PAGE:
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If Romney was typically allergic to outside financial risk, he could be a shrewd, even daring, inside operator. When Bill Bain first offered Romney the Bain Capital job, the younger man stunned him by turning it down. Romney was a superstar at the consulting firm and did not want to risk his income or his job. Bain later told the New York Times that he had to guarantee Romney's salary and promise that he could return to Bain & Co. if the new venture failed. By the time Romney accepted, "all the risk and investment was basically on my side," Bain said.
Bob White, an old friend and a campaign adviser who joined Romney at Bain Capital, says the change of job was a bold move nonetheless because half the seed money for the new venture belonged personally to the Bain & Co. partners. "If we went out and we lost their money--I don't care what guarantees or what assurances--we were not going to go back to Bain & Co.," White says. "In retrospect it looks like a no-brainer. But at that moment in time it was a big risk for both of us."
By 1991, Romney's investment business was thriving and the sister consulting firm was in desperate financial trouble--ironically because of its own attempt at a leveraged buyout. Bain and his seven co-founders had borrowed more than $200 million on behalf of the company and paid most of it to themselves, in effect cashing out their equity without giving up their controlling stake in the firm. But then business took a downturn, and the company could no longer meet its loan obligations.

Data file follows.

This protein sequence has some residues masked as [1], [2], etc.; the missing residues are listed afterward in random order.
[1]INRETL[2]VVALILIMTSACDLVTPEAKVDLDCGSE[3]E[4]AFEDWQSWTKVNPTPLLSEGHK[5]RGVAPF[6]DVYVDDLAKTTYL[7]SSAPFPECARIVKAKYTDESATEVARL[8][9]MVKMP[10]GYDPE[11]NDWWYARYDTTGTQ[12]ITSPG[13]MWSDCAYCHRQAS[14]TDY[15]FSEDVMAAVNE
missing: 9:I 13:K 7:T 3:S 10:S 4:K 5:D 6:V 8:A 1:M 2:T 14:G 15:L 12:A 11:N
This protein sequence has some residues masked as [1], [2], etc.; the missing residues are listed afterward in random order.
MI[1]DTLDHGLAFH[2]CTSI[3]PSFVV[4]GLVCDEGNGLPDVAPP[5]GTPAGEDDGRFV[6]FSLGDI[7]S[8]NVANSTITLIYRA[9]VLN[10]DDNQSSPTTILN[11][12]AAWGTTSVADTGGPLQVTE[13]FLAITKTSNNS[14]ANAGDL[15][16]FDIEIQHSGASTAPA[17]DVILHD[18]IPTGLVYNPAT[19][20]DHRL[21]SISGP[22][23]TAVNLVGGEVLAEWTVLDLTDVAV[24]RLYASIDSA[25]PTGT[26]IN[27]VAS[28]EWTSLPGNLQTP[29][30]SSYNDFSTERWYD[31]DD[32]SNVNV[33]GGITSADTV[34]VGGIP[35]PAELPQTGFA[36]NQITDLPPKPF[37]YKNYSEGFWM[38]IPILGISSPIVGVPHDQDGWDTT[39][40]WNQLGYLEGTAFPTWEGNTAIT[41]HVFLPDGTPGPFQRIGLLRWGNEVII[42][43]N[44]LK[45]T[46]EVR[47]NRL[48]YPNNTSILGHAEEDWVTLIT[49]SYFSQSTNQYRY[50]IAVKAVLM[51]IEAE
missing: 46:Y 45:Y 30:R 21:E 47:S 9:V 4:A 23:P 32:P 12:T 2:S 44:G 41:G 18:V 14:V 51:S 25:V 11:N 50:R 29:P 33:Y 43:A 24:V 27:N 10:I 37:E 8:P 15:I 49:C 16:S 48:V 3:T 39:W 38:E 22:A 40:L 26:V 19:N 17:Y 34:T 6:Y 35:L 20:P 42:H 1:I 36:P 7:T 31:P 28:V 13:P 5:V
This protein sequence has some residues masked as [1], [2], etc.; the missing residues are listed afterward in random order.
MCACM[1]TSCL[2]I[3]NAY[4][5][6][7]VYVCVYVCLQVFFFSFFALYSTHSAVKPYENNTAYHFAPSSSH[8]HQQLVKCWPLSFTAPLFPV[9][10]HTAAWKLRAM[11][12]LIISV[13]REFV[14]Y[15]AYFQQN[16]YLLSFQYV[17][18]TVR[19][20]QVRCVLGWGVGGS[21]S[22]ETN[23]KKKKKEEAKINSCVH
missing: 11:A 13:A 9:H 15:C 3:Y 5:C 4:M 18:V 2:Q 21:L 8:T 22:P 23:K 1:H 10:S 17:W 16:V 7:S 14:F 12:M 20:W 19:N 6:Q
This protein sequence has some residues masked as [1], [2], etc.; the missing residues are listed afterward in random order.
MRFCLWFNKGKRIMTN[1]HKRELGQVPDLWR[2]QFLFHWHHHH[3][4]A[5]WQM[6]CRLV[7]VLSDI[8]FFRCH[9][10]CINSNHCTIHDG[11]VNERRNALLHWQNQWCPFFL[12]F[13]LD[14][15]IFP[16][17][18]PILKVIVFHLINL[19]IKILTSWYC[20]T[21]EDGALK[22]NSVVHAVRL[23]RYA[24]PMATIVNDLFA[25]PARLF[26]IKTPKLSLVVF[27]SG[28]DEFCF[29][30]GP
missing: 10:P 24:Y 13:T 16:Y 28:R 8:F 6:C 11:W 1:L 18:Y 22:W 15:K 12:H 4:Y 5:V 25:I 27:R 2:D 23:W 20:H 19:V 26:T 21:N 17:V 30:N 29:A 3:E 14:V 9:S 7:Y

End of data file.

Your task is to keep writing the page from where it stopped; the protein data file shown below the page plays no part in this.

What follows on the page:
Amid enormous tensions among the owners and partners, Bain & Co. turned to Romney, as the only honest broker who had everyone's trust, to right the firm. "There were in my opinion no other candidates," says Thomas Tierney, then the head of the company's San Francisco office.
At one early meeting, a Goldman Sachs partner named Mikael Salovaara told Romney that Bain & Co. did not have even a 5% chance of surviving. Romney began to probe, but Salovaara cut him off. "Why don't you shut up and let me finish talking?" Salovaara said.
"Mitt stood up, Salovaara stood up," says Rehnert, and "I thought I was going to see Mitt get in a fistfight." Friends pulled Romney out of the room. By the end of the day, Romney persuaded Bill Bain to fire Goldman Sachs and give him authority to broker a deal.
Romney summoned Bain & Co.'s 17 top nonequity partners, who brought in most of the business but had never been allowed to see the books. Romney showed them. "This is a crisis that's going to play itself out in days and weeks, not months and years," he said. For three days he kept the partners in a conference room, asking for unanimous consent that he become interim CEO. Then he went to Bain and asked the same.
Romney negotiated write-downs from Bain & Co.'s creditors, telling them they could have 50 on the dollar or stand in line in bankruptcy court. He persuaded the senior partners to take on the firm's remaining debt if the founders would hand over ownership. And then he sought a meeting with Bain, who arrived from a formal dinner in a tuxedo. Romney told Bain that he and the other owners would have to relinquish control of the firm and give back most of the money they had taken out of it.